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SHELF HELP : Art and Science of Book Pricing

October 09, 1994|JOSH GETLIN

If you're looking for a bargain on Jackie Collins' latest bestseller, "Hollywood Kids," be sure to take your pocket calculator. Chances are you'll stumble on a bewildering array of prices, depending on where you shop.

The old neighborhood bookstore that's independently run might sell the steamy thriller at the suggested list price of $23.50 or offer you a modest 10% discount. In some malls and super-stores, "Hollywood Kids" will cost $19.98, or 15% off the regular price. Other chains might offer a 20% to 40% discount, bringing the price down to $14.10. If you happen to shop in a Price Club or other warehouse outlet, the discount could rise as high as 50%.

Amid this competition, customers might be forgiven for asking: What's the point of the $23.50 suggested list price? And how do publishers arrive at that figure to begin with?

For years, the book biz has offered a standard answer: The list price, publishers say, reflects costs that go into production of a book, such as paper, printing and binding (PP&B, in the trade). It also reflects more variable expenses, such as royalties paid to an author, office salaries and money for promotion.

Most publishers hope to average at least a 10% net profit per book, but they also claim to have an acute sense for what the consumer will pay. And that's where publishing--like movie-making--becomes a profoundly inexact science.

"So much of the time you back into it (the list price)," says Phyllis Grann, Chief Executive Officer for Putnam Books. "You have to be careful." Publishers rarely price a book until all the data are in, ranging from printing expenses and mailing to the size of an author's advance.

Last year, average book prices rose 5.6%, according to industry statistics, and Grann predicts they'll grow even more when paper prices jump by the end of this year. Bestselling novels that now cost $23 could rise to $25, she says.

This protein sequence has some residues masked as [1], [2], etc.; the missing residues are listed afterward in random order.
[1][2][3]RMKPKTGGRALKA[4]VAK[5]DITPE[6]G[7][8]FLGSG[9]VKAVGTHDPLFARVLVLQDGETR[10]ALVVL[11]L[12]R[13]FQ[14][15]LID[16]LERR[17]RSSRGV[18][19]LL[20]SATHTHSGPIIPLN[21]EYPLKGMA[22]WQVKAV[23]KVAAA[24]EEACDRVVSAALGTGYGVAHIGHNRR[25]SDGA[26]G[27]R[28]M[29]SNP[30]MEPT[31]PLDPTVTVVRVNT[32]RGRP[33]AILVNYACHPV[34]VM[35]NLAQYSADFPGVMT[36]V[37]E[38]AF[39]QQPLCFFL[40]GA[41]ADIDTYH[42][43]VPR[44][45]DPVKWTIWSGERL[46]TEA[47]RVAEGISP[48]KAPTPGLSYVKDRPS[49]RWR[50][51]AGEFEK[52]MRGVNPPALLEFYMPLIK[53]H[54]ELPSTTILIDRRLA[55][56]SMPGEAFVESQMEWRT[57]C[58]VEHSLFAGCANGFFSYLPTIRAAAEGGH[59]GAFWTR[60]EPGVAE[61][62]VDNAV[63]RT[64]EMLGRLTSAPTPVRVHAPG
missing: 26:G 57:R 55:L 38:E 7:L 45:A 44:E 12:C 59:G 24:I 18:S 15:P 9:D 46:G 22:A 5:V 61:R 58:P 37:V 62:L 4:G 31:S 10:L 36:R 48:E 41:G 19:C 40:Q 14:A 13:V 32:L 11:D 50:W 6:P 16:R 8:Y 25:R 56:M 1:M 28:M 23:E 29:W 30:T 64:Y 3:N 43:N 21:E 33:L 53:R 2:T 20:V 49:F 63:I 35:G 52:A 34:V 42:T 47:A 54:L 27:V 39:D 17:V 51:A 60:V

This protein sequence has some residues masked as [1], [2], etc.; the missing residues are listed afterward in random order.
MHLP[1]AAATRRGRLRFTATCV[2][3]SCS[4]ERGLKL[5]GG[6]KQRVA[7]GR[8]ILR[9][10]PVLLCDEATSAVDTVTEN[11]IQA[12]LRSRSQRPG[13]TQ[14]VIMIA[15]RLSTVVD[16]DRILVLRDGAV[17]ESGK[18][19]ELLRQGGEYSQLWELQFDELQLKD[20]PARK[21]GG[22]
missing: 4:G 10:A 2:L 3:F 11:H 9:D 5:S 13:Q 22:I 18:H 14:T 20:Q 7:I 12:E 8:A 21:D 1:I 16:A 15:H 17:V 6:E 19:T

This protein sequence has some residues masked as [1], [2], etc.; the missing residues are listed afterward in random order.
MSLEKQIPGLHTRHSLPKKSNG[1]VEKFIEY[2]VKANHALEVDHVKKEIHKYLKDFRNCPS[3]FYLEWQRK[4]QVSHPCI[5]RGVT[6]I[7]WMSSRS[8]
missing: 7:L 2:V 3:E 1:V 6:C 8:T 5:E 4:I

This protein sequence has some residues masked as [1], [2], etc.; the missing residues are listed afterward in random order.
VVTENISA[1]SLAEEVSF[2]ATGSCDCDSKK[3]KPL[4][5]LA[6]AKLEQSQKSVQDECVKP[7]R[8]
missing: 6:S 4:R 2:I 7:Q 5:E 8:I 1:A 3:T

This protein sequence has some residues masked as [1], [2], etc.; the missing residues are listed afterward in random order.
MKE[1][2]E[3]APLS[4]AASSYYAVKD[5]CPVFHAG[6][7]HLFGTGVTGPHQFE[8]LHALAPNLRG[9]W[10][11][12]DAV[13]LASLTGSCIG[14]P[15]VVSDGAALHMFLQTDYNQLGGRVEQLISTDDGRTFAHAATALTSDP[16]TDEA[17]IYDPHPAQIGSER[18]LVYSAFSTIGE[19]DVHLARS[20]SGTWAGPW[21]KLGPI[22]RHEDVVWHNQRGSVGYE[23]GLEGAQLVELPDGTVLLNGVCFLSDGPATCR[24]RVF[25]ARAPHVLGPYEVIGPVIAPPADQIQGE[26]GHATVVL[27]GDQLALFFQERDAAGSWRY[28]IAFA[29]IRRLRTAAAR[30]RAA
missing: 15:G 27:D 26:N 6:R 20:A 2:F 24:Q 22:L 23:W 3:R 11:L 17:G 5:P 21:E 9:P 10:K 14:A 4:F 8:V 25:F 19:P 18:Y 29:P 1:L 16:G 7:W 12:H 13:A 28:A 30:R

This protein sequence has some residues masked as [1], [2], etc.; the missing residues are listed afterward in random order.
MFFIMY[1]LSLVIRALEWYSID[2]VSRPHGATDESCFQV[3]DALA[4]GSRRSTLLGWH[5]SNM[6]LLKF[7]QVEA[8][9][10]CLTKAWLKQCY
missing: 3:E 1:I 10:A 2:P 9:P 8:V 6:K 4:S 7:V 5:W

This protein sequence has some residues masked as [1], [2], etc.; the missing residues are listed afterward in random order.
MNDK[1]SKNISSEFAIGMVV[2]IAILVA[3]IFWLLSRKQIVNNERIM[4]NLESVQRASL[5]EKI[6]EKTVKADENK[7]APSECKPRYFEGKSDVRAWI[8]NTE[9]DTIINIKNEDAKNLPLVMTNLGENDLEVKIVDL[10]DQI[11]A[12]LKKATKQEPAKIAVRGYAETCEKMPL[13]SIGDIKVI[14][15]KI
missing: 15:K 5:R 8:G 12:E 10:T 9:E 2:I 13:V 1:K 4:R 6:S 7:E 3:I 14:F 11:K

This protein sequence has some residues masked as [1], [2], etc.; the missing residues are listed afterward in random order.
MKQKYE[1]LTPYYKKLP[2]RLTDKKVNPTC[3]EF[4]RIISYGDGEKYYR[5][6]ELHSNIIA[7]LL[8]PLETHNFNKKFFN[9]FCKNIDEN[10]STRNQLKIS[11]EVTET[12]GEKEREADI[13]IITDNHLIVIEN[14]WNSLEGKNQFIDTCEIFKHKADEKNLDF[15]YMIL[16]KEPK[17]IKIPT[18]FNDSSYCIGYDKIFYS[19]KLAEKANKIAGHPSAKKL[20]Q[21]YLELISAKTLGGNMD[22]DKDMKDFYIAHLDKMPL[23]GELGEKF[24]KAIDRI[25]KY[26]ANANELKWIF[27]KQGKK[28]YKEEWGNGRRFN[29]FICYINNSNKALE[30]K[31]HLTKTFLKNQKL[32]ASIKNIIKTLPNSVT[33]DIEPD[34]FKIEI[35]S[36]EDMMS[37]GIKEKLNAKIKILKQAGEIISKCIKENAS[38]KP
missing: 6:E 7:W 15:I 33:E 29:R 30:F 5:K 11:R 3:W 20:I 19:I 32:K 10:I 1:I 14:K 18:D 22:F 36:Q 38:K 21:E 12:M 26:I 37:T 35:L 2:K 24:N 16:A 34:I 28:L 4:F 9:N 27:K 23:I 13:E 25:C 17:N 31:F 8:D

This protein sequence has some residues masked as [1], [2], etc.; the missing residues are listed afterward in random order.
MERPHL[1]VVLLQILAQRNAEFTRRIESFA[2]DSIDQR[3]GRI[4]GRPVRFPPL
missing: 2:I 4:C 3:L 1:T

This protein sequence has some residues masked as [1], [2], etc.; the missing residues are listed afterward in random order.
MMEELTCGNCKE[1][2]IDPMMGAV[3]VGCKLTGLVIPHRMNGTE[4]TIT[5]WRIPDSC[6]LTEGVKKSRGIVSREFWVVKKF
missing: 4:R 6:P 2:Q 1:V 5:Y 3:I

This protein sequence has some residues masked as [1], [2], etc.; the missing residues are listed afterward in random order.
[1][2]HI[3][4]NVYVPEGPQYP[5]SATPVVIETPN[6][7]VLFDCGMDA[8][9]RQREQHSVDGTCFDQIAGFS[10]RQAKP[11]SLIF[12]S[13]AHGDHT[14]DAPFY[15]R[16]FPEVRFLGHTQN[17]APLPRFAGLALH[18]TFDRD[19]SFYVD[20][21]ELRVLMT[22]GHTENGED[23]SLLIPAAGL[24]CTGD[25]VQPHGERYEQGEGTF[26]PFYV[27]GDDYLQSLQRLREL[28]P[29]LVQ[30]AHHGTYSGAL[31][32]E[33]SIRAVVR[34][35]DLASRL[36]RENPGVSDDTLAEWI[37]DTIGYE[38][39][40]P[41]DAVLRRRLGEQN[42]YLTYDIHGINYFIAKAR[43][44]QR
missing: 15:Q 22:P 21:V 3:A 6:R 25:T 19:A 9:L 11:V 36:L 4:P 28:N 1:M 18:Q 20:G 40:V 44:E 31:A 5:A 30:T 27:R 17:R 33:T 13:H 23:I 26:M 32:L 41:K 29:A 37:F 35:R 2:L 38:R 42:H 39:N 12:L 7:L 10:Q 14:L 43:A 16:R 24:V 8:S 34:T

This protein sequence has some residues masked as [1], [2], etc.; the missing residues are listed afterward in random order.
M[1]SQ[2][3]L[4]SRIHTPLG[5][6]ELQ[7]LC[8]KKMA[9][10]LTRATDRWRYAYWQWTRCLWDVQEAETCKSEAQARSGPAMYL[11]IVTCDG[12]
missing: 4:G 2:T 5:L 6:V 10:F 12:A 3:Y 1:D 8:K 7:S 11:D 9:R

Although consumers will pay less, publishers still have financial goals to meet. As a result, they'll set list prices to get a decent return from bookstores, which typically purchase books at discounts of 40% or more. There's also a psychological factor: Publishers keep the list price in mind when considering what the public will pay, and the barriers they won't cross.

"When we published 'Truman' at $30, it was probably under-priced," says Carolyn Reidy, president and publisher of Simon & Schuster's trade book division. "But we wanted the book to be accessible . . . we wanted people to think it was affordable."

Sometimes, you roll the dice and pray.

When Knopf published "The Civil War" as a companion book to the PBS series, it raised eyebrows with a $50 list price. The book shot to the top of the bestseller lists. Last month, Knopf published "Baseball," a companion to the latest Ken Burns epic. This time, the suggested list price is $60--but it doesn't seem to have hurt sales; the book debuted at on the Los Angeles Times bestseller list last week.

"There's only a one-way fluctuation in book prices," jokes Putnam's Grann. "And that fluctuation is up."

When you spend $23.50 on a book, where does the money go? Paper, printing and binding: $3.06 Publisher: $4.93 Bookseller: $11.28 Author: $2.00 Promotion: $1.88 Agent: .35 Sources: Association of American Publishers, Industry interviews

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